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Biogenic Silica

  • Daniel J. Conley
  • Claire L. Schelske
Chapter
Part of the Developments in Paleoenvironmental Research book series (DPER, volume 3)

Summary

The measurement of the biogenic silica (BSi) content of sediments is a chemical estimate of the siliceous microfossil abundance. Briefly, sediments are leached with a weak base, usually Na2CO3, for a period of time (2–5 hours), and aliquots withdrawn over time. The aliquots are then measured for the amount of Si extracted and a least-squares regression is made on the increase in concentration with time to separate the Si extracted from amorphous Si compounds, e.g. diatoms, sponges, etc., from that of mineral silicates. Comparison of chemical estimates of BSi with diatom microfossil point counts demonstrate that the extraction techniques provide a valid proxy for the abundance of diatom microfossils in sediments. However, the exact choice of methodology will depend upon the type of siliceous components in the sediments and the ability of the digestion solution to dissolve those components. Therefore, both the strength of the digestion solution used and the time over which subsamples are taken should be adjusted for depending upon the type of sediment used. Application of these techniques as a proxy for siliceous microfossil abundance have been instrumental in unraveling the response of aquatic systems to nutrient enrichment and has provided important information on paleoproductivity in particular in studies of paleoclimate.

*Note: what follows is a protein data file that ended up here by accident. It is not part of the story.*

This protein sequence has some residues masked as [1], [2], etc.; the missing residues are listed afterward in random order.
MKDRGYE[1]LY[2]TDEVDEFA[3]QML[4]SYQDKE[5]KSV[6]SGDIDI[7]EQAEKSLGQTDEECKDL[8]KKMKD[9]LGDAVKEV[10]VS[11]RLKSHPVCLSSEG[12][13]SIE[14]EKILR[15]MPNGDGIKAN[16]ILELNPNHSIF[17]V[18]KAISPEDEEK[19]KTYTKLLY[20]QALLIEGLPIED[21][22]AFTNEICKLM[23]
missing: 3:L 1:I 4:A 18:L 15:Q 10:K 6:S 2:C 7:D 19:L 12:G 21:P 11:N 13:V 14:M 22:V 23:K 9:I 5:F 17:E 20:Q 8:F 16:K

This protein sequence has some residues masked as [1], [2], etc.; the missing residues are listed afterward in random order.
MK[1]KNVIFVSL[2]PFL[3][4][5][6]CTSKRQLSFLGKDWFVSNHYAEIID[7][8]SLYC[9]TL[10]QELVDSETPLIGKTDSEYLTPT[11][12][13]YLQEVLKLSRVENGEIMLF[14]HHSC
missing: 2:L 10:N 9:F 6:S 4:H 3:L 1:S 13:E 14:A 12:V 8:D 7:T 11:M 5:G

Keywords

biogenic silica amorphous silica sediments diatoms diatom abundance dissolved silicate eutrophication climate 

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Copyright information

© Kluwer Academic Publishers 2002

Authors and Affiliations

  • Daniel J. Conley
    • 1
  • Claire L. Schelske
    • 2
  1. 1.Department of Marine EcologyNational Environmental Research InstituteRoskildeDenmark
  2. 2.Department of Geological Science Land Use and Environmental Change InstituteUniversity of FloridaGainesvilleUSA

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